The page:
Overall, I don’t think I would have been able to navigate fertility treatment or the thought of being a mother as well as I have done without therapy. I feel more confident and ‘good’ about myself, and am less prone to automatically blaming myself or overlooking my own boundaries when I am going through a difficult experience. Instead, I have new skills and resilience that I can draw on when I am finding things difficult. 

I now feel more connected to my body and regularly practice things that help when I start to feel disconnected. I also feel more connected to my partner, family and friends, and able to open up to them about how I feel. One huge achievement for me was making it through fertility treatment successfully (despite several setbacks), without feeling completely overwhelmed or disconnected from the process. Instead, I felt empowered and in control.  

Therapy might not be for everyone but I think it can be helpful for most people. It provides a space in which you can reflect on your life and achieve personal goals that would not be possible in any other context. I would say to anyone thinking of trying therapy that you should expect there to be bumps along the way. You should also be aware that building a trusting relationship with your therapist can take time. Sometimes, I would feel really exhausted after sessions but I also felt like this was part of the healing process (it is also important to tell your therapist if you are uncomfortable with something, as they are there to help you).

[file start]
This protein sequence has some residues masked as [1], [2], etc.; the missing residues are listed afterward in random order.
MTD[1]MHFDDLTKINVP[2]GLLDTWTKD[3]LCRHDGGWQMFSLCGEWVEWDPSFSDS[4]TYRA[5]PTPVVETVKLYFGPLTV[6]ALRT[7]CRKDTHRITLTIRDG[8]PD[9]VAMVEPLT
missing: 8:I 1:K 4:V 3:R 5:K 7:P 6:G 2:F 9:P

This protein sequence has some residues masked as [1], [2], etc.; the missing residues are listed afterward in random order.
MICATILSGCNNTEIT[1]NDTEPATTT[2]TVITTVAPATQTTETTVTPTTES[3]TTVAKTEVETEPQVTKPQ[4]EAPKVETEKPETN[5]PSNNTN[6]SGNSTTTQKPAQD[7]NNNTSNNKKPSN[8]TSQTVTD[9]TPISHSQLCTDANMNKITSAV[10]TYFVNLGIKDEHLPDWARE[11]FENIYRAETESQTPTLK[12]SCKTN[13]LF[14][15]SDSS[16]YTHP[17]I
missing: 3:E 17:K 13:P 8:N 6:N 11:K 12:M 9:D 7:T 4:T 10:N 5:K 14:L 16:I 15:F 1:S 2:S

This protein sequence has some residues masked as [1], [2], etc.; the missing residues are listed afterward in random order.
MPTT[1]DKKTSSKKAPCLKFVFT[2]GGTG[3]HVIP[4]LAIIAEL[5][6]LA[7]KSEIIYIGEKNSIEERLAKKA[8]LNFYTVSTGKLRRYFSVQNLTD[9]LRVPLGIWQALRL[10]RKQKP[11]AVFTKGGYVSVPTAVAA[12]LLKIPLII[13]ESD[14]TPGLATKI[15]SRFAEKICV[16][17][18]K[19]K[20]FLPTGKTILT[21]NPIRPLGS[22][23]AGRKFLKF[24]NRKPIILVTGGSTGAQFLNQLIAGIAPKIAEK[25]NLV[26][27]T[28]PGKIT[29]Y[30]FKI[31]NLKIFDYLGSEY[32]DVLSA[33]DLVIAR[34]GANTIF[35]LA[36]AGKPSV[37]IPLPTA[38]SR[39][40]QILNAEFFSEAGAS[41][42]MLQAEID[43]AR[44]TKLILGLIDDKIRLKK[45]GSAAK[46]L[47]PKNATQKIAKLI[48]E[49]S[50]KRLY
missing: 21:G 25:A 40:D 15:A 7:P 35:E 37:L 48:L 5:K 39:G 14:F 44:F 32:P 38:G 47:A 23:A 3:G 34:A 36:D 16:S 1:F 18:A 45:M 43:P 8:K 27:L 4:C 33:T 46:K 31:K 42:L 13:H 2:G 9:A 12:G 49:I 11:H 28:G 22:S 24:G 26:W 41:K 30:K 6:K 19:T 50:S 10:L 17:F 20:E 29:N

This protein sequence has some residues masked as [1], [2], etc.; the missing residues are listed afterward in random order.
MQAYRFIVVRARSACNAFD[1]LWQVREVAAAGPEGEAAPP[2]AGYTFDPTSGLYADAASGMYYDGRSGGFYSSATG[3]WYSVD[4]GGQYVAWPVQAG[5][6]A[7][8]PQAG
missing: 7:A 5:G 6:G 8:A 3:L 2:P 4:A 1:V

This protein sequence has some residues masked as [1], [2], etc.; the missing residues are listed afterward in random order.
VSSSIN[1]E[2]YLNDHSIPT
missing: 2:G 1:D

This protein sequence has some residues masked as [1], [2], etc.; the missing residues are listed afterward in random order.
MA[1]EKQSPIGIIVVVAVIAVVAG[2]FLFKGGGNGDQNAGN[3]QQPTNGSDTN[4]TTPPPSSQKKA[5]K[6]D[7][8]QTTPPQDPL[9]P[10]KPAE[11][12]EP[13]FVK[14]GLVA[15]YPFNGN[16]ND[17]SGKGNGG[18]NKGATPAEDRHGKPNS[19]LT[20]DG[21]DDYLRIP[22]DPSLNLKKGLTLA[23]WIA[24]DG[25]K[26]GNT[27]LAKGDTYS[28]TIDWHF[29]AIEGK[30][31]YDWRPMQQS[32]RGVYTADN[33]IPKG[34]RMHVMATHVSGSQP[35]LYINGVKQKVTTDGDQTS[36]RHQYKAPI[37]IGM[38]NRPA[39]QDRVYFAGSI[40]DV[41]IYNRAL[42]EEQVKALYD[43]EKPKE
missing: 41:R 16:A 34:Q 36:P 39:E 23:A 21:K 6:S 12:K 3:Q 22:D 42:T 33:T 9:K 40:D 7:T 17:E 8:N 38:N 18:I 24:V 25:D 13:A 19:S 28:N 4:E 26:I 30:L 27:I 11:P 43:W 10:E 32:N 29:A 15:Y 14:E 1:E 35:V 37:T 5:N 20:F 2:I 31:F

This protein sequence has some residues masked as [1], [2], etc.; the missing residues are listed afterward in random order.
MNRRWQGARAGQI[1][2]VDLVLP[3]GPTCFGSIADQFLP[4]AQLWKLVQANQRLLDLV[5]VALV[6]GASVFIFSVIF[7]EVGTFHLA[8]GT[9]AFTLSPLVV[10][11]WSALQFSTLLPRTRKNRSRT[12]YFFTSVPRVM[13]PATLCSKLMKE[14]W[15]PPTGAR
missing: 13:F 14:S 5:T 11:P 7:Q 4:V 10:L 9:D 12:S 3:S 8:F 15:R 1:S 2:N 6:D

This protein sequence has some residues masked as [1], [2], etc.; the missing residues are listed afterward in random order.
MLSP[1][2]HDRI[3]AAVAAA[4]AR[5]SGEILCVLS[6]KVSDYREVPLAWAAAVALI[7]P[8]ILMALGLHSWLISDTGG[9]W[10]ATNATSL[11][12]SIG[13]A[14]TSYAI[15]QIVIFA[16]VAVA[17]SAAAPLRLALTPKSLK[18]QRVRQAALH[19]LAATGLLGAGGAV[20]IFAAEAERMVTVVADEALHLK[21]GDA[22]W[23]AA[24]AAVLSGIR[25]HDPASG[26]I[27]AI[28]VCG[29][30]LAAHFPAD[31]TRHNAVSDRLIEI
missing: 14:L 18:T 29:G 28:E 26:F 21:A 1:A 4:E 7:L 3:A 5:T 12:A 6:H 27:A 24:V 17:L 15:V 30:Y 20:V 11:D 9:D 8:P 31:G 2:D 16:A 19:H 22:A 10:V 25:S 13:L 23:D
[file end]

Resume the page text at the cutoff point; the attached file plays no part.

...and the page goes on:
For me, EMDR was especially helpful with unblocking some of the emotional pain I had stored away physically. As a result, I’m now able to live a more fulfilling life.  

How does EMDR therapy work?

EMDR is an increasingly popular online and in-person trauma therapy. Your therapist will lead you safely back into a difficult memory, inviting you to notice what comes up while you simultaneously pay attention to a moving object, hand taps or sound tones. In this way your brain can process the experience and come to terms with it, so that it no longer impacts you in the same way. 

EMDR is a powerful approach for issues such as trauma, PTSD, C-PTSD, phobias, addiction, depression, anger, anxiety and more. Read Jonathan’s blog post on his own personal EMDR journey after a traumatic experience.

Interested in trying EMDR or another form of therapy? Connect with a fully accredited psychotherapist or psychologist today for an in-person, video or live chat session.

What is EMDR therapy? One woman shares the story of how it changed her life
Clinical Director
Lumo Health team